Whether you wear your hair straight, braided, loose, or curly, you deserve a great hair day, every day. That can mean cutting through myths about how to care for your hair.
How is African-American hair different from other textures?
One common myth is that there is just one type of African-American hair, New York stylist Ellin LaVar says. "African-American hair isn't just very kinky, coarse texture," says LaVar, who has worked with celebrities including Angela Bassett, Naomi Campbell, Whitney Houston, Iman, Serena Williams, Venus Williams, and Oprah.
Though the texture may vary, says Philadelphia dermatologist Susan Taylor, MD, there are some similarities that make African-American hair different from other types. Generally, the hair contains less water, grows more slowly, and breaks more easily than Caucasian or Asian hair.
Why is it so difficult to style my hair?
Product labeling can often be confusing and you don't want to buy something that's too heavy or wrong for you.
"Look for products that describe the texture of your hair, not the color of your skin," LaVar says.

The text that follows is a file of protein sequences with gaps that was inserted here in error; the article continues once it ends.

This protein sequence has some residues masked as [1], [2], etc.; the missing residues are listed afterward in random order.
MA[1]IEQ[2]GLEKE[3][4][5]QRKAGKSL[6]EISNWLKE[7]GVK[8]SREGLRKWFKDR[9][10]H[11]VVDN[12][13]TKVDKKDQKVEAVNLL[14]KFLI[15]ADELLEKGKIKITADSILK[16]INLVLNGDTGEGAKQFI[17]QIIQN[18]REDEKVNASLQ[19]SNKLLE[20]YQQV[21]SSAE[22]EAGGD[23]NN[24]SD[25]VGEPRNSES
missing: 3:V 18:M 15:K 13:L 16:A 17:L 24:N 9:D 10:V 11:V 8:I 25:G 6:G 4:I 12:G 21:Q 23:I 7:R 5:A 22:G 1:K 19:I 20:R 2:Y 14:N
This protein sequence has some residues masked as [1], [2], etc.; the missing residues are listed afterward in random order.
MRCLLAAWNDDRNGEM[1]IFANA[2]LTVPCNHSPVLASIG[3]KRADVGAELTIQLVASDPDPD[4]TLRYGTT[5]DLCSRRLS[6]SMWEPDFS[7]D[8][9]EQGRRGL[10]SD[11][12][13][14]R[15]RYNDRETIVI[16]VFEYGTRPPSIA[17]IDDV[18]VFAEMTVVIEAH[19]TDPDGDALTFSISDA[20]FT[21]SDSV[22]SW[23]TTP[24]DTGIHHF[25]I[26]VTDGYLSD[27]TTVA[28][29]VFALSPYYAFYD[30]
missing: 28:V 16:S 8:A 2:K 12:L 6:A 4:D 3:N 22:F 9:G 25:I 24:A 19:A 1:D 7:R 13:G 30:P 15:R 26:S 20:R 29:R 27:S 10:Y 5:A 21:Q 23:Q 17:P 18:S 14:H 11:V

How often do I really need to shampoo?
Most experts say you should shampoo at least every 14 days. But every seven to 10 days is actually what's recommended.
"I often have to explain to clients that African-American hair needs to be washed regularly," says West Hollywood stylist Kim Kimble. She's worked with Beyonce, Mary J. Blige, Kerry Washington, and Vanessa Williams and has a line of hair care products.
"Bacteria can grow on the scalp without regular cleansing and that's unhealthy," Kimble says.
If you're worried about stripping moisture out of your hair when you wash it, LaVar suggests lathering with a moisturizing shampoo designed for normal or dry hair and following with a moisturizing conditioner.
Why does my hair keep breaking?
When you sap moisture from your hair, it loses suppleness and is more susceptible to breakage, LaVar says. African-American hair needs supplemental moisture to stand up to styling because it is naturally dry.
Curly textures tend to be the most vulnerable to drying out and breaking because the bends in kinky hair make it difficult for natural oils to work their way down the hair shaft.
Chemical and heat styling suck the internal moisture from hair, making it brittle and fragile. To avoid breakage, look for heat-shielding and hydrating products that contain silicone, Taylor says. They coat the hair and help seal in moisture.
LaVar tells her clients to avoid products designed for limp hair. Ingredients that add body can actually strip oils and remove moisture, she says.
Experts also suggest wrapping your hair in a satin scarf or bonnet before bed to help your hair retain moisture. Cotton fibers in your pillowcase will wick away hydration.